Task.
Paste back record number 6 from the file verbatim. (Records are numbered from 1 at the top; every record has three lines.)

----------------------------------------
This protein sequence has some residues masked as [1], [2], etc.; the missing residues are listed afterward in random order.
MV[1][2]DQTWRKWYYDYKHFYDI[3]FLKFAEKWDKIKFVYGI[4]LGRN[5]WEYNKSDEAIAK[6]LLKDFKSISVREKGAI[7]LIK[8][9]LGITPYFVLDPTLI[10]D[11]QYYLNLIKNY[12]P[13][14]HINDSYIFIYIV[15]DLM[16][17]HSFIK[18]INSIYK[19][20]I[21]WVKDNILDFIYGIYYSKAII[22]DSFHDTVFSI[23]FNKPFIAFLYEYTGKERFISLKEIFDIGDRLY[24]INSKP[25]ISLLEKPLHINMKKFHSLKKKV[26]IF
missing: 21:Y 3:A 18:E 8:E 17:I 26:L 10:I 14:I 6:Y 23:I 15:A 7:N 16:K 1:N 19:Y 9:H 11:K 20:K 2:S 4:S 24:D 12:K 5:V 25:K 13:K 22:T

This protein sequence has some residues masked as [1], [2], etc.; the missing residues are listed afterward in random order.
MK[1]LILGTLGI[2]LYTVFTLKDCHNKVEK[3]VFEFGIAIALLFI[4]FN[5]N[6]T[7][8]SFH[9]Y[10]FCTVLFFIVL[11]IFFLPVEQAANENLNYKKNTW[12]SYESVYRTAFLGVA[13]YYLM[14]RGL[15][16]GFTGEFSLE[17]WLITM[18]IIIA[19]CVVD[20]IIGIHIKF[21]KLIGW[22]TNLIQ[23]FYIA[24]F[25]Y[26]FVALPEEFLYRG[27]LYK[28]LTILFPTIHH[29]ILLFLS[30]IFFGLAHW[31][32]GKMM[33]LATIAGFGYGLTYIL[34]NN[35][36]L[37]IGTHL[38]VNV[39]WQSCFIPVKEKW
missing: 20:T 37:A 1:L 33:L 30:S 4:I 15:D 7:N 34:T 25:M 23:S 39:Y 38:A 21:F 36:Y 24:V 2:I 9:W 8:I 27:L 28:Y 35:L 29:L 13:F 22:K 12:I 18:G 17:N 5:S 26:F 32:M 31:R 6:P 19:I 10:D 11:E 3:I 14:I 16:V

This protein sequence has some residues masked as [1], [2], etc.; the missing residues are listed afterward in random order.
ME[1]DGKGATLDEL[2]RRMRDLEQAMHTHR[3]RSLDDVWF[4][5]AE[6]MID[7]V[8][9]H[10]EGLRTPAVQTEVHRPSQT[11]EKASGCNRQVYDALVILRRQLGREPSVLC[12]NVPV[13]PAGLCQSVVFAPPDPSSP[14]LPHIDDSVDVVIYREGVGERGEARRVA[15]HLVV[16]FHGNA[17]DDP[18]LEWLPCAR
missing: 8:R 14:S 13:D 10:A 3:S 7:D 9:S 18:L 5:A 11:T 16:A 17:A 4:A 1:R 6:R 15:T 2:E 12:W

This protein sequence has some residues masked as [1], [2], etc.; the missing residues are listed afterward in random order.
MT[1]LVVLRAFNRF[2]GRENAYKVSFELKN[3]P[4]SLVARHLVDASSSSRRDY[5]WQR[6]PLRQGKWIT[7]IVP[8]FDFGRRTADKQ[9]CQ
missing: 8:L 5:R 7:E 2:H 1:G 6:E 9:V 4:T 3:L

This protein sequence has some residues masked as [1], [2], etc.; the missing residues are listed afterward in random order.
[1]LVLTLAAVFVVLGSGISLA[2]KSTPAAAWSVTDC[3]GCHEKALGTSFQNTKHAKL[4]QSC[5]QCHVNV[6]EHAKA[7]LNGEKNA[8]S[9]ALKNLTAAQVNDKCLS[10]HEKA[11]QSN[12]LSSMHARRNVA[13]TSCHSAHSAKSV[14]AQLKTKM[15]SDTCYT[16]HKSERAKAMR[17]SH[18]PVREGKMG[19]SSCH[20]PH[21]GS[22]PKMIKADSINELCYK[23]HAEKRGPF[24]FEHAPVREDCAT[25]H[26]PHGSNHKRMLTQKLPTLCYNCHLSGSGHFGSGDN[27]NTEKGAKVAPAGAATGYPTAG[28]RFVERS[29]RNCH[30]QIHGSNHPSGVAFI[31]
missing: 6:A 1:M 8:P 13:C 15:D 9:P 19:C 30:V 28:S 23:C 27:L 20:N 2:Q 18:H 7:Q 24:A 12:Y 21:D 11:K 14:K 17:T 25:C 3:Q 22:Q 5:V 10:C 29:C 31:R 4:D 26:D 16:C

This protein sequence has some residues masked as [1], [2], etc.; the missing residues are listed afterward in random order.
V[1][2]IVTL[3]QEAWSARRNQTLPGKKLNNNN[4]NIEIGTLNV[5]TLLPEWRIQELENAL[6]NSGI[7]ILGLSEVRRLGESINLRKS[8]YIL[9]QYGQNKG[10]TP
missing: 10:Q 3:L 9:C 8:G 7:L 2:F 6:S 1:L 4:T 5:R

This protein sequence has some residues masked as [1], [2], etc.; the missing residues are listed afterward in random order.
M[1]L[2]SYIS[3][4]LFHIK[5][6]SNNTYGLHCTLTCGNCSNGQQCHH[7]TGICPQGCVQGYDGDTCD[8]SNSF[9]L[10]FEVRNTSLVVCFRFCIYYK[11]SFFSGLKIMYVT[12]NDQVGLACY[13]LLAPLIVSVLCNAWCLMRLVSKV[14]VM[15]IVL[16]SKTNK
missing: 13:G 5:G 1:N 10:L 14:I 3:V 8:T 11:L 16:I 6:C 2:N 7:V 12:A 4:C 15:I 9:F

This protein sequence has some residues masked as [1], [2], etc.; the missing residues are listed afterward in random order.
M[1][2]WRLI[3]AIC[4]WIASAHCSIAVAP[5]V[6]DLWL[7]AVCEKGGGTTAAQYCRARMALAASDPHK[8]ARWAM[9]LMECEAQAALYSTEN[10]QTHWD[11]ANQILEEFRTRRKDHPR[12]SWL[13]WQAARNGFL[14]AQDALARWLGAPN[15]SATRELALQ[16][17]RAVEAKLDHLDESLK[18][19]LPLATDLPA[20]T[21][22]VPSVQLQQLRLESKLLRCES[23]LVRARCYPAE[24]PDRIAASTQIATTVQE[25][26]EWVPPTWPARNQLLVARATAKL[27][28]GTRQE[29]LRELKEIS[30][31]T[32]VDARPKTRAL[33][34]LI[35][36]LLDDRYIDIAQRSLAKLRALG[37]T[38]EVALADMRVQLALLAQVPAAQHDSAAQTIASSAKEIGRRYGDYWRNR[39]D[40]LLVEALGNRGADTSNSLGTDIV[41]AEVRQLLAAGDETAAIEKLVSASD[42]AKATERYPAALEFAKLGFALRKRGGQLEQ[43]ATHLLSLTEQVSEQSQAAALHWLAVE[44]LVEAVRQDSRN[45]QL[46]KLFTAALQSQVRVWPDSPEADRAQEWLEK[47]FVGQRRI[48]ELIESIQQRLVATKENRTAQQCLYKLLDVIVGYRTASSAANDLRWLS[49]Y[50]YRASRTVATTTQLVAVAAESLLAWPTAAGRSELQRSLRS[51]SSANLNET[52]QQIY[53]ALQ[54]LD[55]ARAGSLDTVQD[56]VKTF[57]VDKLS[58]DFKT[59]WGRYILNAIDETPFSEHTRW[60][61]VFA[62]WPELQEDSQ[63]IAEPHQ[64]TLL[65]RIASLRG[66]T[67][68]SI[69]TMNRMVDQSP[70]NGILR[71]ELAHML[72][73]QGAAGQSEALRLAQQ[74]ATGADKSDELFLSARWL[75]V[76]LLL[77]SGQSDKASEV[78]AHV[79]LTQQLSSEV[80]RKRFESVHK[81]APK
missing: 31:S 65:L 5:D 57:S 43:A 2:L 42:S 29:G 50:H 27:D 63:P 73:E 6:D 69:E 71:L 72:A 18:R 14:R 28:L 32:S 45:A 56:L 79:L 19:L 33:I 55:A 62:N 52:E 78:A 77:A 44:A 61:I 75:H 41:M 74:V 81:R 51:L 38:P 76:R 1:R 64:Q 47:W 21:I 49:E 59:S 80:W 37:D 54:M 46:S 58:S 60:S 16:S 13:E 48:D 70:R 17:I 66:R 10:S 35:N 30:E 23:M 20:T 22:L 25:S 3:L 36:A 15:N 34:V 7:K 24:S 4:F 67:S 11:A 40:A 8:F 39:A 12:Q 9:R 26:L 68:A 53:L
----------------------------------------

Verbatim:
This protein sequence has some residues masked as [1], [2], etc.; the missing residues are listed afterward in random order.
V[1][2]IVTL[3]QEAWSARRNQTLPGKKLNNNN[4]NIEIGTLNV[5]TLLPEWRIQELENAL[6]NSGI[7]ILGLSEVRRLGESINLRKS[8]YIL[9]QYGQNKG[10]TP
missing: 10:Q 3:L 9:C 8:G 7:L 2:F 6:S 1:L 4:T 5:R